it is called temporizing ground. then. let them be strongly garrisoned and await the advent of the enemy. When the officers are too strong and the common soldiers too weak. 2. 12. Other conditions being equal. 3. the result is utter 14 . These are: (1) Flight. and the ranks are formed in a slovenly haphazard manner. 5. (6) rout. (4) narrow passes. 14. When the position is such that neither side will gain by making the first move. Ground which can be abandoned but is hard to re-occupy is called entangling. Sun Tzu said: We may distinguish six kinds of terrain. 11. it will be advisable not to stir forth. 9. Now an army is exposed to six several calamities. If the enemy has occupied them before you. 18. it is not easy to provoke a battle. and there wait for him to come up. When the general is weak and without authority. 13. if the enemy is unprepared. With regard to narrow passes. These six are the principles connected with Earth. do not go after him if the pass is fully garrisoned. the result is insubordination. (2) entangling ground. but from faults for which the general is responsible. and on meeting the enemy give battle on their own account from a feeling of resentment. 8. 17. (2) insubordination. then. disaster will ensue. and you fail to defeat him. Ground which can be freely traversed by both sides is called accessible. and the strength of the two armies is equal. when part of his army has come out. (3) collapse. thus enticing the enemy in his turn. With regard to precipitous heights. but retreat and try to entice him away. the result is collapse. 16. 7. With regard to ground of this nature. before the commander-in-chief can tell whether or no he is in a position to fight. you may sally forth and defeat him. But if the enemy is prepared for your coming. you should occupy the raised and sunny spots. even though the enemy should offer us an attractive bait. and fighting will be to your disadvantage. When the higher officers are angry and insubordinate. if you can occupy them first. do not follow him. (3) temporizing ground. return being impossible. 6. not arising from natural causes. but only if it is weakly garrisoned. 4. the result will be the flight of the former. 15. (4) ruin. Should the army forestall you in occupying a pass.45. (5) disorganization. to wit: (1) Accessible ground. if one force is hurled against another ten times its size. If you are situated at a great distance from the enemy. be before the enemy in occupying the raised and sunny spots. (6) positions at a great distance from the enemy. (5) precipitous heights. but rather to retreat. when there are no fixes duties assigned to officers and men. In a position of this sort. when his orders are not clear and distinct. The general who has attained a responsible post must be careful to study them. the result is ruin. X. 10. if you are beforehand with your adversary. the gain will be mutual. and carefully guard your line of supplies. When the common soldiers are too strong and their officers too weak. From a position of this sort. Then you will be able to fight with advantage. we may deliver our attack with advantage. If a general shows confidence in his men but always insists on his orders being obeyed. TERRAIN 1.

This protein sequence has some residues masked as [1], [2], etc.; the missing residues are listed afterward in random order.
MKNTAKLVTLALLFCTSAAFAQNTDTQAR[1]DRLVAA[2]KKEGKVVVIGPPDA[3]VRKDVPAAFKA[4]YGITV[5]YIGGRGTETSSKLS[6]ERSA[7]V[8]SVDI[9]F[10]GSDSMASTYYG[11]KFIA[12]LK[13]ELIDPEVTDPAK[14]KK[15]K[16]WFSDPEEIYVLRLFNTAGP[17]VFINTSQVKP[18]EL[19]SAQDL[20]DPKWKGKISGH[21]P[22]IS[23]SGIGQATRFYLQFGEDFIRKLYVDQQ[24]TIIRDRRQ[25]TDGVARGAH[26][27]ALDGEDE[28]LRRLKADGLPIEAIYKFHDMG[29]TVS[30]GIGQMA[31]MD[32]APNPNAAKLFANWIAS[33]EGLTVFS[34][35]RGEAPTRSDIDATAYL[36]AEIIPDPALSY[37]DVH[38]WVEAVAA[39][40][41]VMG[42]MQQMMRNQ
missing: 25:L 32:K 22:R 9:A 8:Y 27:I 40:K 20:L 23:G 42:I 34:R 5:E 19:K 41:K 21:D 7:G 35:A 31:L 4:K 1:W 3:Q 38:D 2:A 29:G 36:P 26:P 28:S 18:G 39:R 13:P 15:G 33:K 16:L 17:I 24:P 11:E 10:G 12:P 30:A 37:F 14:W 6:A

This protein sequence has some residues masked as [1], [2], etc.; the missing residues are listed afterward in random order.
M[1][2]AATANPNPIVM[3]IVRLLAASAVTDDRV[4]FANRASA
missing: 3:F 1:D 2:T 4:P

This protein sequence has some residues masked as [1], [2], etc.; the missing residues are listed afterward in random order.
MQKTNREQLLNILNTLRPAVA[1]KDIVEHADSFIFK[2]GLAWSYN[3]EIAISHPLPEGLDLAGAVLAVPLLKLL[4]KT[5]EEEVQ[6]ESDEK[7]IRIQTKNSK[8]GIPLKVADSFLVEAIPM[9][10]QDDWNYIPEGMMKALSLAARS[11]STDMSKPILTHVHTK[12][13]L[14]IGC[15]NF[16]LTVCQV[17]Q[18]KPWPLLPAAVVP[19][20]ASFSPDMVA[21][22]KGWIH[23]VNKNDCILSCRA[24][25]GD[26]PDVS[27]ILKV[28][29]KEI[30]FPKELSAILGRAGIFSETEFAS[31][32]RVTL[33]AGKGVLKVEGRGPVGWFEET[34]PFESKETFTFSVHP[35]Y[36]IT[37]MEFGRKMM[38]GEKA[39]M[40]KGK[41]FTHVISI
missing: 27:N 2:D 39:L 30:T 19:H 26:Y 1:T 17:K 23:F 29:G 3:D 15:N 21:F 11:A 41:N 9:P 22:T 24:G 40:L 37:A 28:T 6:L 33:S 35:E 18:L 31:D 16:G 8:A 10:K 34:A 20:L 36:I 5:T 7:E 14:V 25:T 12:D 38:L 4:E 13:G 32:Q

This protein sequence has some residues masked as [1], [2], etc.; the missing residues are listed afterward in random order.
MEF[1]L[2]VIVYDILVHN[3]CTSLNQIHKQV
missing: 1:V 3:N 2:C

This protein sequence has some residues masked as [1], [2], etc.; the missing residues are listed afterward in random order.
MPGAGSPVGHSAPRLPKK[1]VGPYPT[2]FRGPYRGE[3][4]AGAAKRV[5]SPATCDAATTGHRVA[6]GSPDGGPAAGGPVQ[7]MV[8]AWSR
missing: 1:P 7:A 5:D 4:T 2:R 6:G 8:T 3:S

but are unaware that our own men are not in a condition to attack. is never bewildered. and also know that our men are in a condition to attack. if you know Heaven and know Earth. is contentious ground. (6) serious ground. 19. 27. or hurls a weak detachment against a powerful one. kind-hearted. 20. 28. Hence the experienced soldier. but unable to make your authority felt. and of shrewdly calculating difficulties. 15 . you are indulgent. When a general. once in motion. is the jewel of the kingdom. (3) contentious ground. XI. the result must be rout. 30. however. of controlling the forces of victory. 3. The natural formation of the country is the soldier's best ally. which must be carefully noted by the general who has attained a responsible post. then you must not fight even at the ruler's bidding. we have gone only halfway towards victory. whose only thought is to protect his country and do good service for his sovereign. moreover. but are unaware that the nature of the ground makes fighting impracticable. 22. 4. will surely be defeated. will win his battles. constitutes the test of a great general. it is dispersive ground. 25. 31. If we know that the enemy is open to attack. look upon them as your own beloved sons. 23. If we know that our own men are in a condition to attack. If fighting is sure to result in victory. When a chieftain is fighting in his own territory. 29. but are unaware that the enemy is not open to attack. Ground on which each side has liberty of movement is open ground. we have still gone only halfway towards victory. unable to estimate the enemy's strength. These are six ways of courting defeat. but to no great distance. he is never at a loss. Ground the possession of which imports great advantage to either side. (7) difficult ground. Hence the saying: If you know the enemy and know yourself. of quelling disorder: then your soldiers must be likened to spoilt children. it is facile ground. (4) open ground. then you must fight. your victory will not stand in doubt. once he has broken camp. and in fighting puts his knowledge into practice. 26. (8) hemmed-in ground. He who knows them not. THE NINE SITUATIONS 1. If. 21. and they will follow you into the deepest valleys. dangers and distances. we have gone only halfway towards victory. but a power of estimating the adversary. (2) facile ground. nor practices them. (5) ground of intersecting highways. 24. 2.disorganization. and neglects to place picked soldiers in the front rank. allows an inferior force to engage a larger one. if fighting will not result in victory. even though the ruler forbid it. they are useless for any practical purpose. The general who advances without coveting fame and retreats without fearing disgrace. but unable to enforce your commands. He who knows these things. When he has penetrated into hostile territory. you may make your victory complete. Regard your soldiers as your children. If we know that the enemy is open to attack. 5. and they will stand by you even unto death. (9) desperate ground. and incapable. Sun Tzu said: The art of war recognizes nine varieties of ground: (1) Dispersive ground.